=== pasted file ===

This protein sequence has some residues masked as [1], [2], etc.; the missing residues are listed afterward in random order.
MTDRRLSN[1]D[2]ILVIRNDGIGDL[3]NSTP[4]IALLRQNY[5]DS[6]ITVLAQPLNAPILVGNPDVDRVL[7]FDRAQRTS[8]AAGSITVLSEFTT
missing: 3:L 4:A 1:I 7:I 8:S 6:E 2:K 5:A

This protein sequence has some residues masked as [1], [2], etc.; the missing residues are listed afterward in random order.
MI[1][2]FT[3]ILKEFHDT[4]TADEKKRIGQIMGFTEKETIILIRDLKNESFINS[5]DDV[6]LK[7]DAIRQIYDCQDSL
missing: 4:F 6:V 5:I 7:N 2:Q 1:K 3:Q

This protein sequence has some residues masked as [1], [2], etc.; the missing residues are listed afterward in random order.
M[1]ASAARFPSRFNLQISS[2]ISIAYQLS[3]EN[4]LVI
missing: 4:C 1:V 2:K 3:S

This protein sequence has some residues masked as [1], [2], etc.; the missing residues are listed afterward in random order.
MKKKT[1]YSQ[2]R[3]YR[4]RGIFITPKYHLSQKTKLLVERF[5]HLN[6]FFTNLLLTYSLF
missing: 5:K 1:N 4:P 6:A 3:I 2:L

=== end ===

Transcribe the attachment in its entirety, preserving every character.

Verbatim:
This protein sequence has some residues masked as [1], [2], etc.; the missing residues are listed afterward in random order.
MTDRRLSN[1]D[2]ILVIRNDGIGDL[3]NSTP[4]IALLRQNY[5]DS[6]ITVLAQPLNAPILVGNPDVDRVL[7]FDRAQRTS[8]AAGSITVLSEFTT
missing: 3:L 4:A 1:I 7:I 8:S 6:E 2:K 5:A

This protein sequence has some residues masked as [1], [2], etc.; the missing residues are listed afterward in random order.
MI[1][2]FT[3]ILKEFHDT[4]TADEKKRIGQIMGFTEKETIILIRDLKNESFINS[5]DDV[6]LK[7]DAIRQIYDCQDSL
missing: 4:F 6:V 5:I 7:N 2:Q 1:K 3:Q

This protein sequence has some residues masked as [1], [2], etc.; the missing residues are listed afterward in random order.
M[1]ASAARFPSRFNLQISS[2]ISIAYQLS[3]EN[4]LVI
missing: 4:C 1:V 2:K 3:S

This protein sequence has some residues masked as [1], [2], etc.; the missing residues are listed afterward in random order.
MKKKT[1]YSQ[2]R[3]YR[4]RGIFITPKYHLSQKTKLLVERF[5]HLN[6]FFTNLLLTYSLF
missing: 5:K 1:N 4:P 6:A 3:I 2:L